It’s an amazing thing, really, the degree of stress one feels when preparing for a job interview, especially when 1) you’ve been out of work for two-plus years 2) you know that there are scads of well-qualified candidates being interviewed for the same job and 3) you’re feeling rusty because you haven’t been called for an interview in awhile.
Regardless of how well I’ve prepared for a particular interview, the dominant thoughts in my head on the day of the interview all sound something like this:
I don’t want to do this. I don’t have to go. I can just not show up. I don’t want to go. Why do I have to do this? I don’t have to do this. No one's making me do this. Why do I have to go through this? I hate this.
Still, masochist that I am, I do it.
The amount of research I do and advice I read and decisions I make and people I contact before each rare and highly-prized job interview astounds me. I study up on the company, its mission, its goals. I peruse articles and discussions and websites that offer helpful tips, techniques and to-dos for interviews.
I also tailor my portfolio of writing samples to the particular job and company. Should I include this or that? Can I find more examples of a certain type of written communication vs. another? On which computer did I create the document I want and will I be able to find it now? Do I have hard copies of this or that article I've published? Do I have a binder, clear plastic sleeves, dividers for the sections so everything’s organized?
I talk to people I know at the company or to people I know who may know people there. I do a lot of reading to make sure I’m conversant about the latest communications tools and their applications in the specific field for which I’ll be interviewed.
What to wear is always an important decision too. Should I wear a skirt and jacket or a suit? Which one combined with which top? Or maybe a dress? And which shoes and purse? Are my hair and nails OK? Do I present a youthful – appropriate to my age, of course – appearance? Do I exude energy and enthusiasm and confidence and interest?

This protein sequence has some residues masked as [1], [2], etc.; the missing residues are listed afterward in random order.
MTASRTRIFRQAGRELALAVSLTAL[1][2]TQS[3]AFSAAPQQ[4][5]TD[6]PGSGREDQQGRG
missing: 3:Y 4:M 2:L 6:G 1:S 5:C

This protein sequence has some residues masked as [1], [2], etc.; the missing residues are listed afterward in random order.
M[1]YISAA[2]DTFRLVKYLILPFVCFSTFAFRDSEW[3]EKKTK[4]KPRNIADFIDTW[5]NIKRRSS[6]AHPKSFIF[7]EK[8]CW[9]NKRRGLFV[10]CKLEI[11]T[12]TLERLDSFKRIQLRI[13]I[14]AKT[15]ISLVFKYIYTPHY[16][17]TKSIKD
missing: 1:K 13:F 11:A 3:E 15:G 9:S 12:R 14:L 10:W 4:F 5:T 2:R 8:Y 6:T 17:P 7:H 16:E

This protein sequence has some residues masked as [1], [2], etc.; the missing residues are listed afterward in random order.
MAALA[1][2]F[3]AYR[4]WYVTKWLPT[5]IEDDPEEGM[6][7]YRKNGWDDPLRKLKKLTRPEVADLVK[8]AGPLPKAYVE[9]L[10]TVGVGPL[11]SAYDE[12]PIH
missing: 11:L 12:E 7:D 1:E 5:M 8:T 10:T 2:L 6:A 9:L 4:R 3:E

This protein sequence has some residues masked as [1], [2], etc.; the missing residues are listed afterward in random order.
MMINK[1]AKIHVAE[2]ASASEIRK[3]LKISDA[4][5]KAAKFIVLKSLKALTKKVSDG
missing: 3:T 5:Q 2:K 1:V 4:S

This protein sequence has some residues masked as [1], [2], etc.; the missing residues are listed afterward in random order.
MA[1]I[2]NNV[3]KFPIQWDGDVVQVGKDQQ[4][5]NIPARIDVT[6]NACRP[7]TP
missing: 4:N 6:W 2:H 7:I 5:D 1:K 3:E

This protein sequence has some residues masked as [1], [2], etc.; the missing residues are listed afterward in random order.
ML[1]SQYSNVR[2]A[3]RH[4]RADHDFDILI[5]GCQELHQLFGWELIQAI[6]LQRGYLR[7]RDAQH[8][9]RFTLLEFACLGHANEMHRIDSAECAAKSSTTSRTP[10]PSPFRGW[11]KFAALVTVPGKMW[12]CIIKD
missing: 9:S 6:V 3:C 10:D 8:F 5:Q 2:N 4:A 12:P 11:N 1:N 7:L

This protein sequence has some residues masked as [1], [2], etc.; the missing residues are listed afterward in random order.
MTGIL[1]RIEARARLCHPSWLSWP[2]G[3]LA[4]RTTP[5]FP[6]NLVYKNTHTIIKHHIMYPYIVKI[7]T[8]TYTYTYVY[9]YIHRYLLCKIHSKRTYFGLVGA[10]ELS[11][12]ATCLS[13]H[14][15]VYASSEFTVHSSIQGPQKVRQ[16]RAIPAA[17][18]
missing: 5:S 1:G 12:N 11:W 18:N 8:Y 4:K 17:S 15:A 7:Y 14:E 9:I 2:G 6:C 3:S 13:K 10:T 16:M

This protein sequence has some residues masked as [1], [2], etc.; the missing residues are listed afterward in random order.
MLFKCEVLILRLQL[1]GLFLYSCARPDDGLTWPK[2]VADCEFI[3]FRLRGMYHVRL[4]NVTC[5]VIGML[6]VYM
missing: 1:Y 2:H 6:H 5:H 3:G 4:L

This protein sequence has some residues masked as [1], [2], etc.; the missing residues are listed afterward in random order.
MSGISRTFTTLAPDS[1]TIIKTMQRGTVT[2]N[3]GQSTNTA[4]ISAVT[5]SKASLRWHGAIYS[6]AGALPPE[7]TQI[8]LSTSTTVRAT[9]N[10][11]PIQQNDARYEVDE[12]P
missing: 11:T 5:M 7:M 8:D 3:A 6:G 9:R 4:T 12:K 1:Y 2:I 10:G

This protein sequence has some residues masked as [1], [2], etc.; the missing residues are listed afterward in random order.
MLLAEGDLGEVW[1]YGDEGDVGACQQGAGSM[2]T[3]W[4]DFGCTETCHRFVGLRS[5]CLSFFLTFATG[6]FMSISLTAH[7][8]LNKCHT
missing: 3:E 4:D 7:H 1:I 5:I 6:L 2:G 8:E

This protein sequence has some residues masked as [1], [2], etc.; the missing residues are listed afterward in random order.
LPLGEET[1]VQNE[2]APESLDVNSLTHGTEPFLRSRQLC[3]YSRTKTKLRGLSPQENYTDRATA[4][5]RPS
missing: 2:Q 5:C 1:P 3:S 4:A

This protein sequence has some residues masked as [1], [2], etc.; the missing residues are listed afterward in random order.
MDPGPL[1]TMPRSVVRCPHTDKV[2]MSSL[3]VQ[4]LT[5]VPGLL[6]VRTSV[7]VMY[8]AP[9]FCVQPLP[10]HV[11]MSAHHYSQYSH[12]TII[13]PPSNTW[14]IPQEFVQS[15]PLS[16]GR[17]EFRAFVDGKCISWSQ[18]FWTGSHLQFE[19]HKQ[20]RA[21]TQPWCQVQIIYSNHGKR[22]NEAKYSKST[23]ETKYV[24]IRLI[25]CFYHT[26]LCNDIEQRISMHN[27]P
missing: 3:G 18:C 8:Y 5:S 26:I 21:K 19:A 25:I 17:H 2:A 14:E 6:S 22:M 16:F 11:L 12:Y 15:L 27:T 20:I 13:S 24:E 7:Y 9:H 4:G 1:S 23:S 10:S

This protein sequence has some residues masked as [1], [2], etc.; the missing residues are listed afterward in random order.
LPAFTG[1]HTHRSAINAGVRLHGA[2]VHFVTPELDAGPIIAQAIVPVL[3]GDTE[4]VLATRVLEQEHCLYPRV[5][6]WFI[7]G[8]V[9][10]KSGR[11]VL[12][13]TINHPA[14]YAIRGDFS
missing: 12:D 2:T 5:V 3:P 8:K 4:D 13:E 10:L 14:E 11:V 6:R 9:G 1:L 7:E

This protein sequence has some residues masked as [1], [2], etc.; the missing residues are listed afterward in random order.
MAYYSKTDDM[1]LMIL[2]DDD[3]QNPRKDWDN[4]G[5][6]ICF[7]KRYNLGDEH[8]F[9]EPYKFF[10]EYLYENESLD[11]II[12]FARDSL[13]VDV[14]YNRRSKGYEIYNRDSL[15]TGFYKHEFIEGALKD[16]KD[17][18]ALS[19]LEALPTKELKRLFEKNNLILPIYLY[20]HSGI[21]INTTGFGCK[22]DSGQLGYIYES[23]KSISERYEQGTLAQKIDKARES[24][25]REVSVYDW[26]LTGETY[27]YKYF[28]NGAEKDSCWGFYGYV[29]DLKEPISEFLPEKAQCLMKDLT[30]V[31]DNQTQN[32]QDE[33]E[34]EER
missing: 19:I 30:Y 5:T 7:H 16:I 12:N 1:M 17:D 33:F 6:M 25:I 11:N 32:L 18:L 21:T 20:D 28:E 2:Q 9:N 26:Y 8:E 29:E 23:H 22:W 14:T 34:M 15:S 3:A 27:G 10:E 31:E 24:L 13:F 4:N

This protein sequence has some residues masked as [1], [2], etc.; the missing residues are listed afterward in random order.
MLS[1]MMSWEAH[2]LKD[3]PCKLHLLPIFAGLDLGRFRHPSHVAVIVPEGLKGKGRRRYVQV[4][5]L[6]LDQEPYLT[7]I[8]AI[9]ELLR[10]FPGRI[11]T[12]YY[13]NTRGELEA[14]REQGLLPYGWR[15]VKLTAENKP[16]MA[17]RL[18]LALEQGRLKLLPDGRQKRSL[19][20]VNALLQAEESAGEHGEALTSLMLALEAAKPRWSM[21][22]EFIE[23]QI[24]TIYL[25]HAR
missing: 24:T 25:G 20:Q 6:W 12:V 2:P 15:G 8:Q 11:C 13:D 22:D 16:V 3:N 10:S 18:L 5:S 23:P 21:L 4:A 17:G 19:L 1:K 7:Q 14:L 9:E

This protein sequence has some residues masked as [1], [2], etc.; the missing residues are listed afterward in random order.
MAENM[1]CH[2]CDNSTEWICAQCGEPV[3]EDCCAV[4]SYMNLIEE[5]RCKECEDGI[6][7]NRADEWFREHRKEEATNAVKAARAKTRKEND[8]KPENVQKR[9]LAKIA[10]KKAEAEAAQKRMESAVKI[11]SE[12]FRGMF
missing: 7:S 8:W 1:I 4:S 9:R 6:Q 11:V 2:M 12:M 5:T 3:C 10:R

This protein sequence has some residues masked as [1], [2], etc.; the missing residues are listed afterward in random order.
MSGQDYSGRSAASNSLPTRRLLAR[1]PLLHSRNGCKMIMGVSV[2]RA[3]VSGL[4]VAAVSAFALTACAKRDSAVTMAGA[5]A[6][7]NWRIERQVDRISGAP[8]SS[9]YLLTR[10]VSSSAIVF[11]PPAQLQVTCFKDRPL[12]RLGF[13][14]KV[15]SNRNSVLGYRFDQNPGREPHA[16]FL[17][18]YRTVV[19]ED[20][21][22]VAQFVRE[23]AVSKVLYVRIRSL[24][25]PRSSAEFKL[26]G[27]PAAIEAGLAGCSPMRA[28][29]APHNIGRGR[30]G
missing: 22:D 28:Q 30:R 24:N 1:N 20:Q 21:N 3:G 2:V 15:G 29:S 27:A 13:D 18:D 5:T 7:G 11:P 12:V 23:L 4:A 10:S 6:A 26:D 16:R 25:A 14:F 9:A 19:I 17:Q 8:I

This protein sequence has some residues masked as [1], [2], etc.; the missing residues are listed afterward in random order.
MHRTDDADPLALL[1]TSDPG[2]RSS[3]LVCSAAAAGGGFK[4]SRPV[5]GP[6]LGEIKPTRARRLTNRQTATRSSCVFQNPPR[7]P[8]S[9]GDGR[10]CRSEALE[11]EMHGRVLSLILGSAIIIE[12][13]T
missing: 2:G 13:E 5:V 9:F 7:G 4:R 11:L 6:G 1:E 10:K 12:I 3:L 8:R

Even the drive to the interview requires preparation. I MapQuest the route so I have an idea of how long it takes to get there. In my car I use GPS, so I hope it’ll take me on a sensible route that isn’t delayed by road repairs, blinking traffic lights or cars with flats.
Remember, all of this thought and consideration and planning are required and I haven’t even gotten to the actual interview yet!
An interview is the absolute epitome of multi-multitasking. You try to remember the advice you received and the information you read and the points you want to make and the anecdotes you want to tell, all while actually listening to and understanding the questions being asked and responding thoughtfully and appropriately while not rambling on (and not forgetting to make good eye contact and to project positive body language and facial expressions).
After what feels like an eternity but fortunately isn’t, it’s done and they smile and thank you and you smile and thank them and you shake hands (firmly) and make your exit. And when you get home, the very first thing you must do is dispatch a perfect and memorable thank-you note.
Once that’s done, you can finally collapse, dog-tired, on your couch (and in my case, with my cuddly Pug), curl up, close your eyes, pull up your “blankie” and shut it all out.
For me, at least, job interviews, and everything leading up to them, are utterly exhausting. I'm surprised I even managed to find the energy to write this post!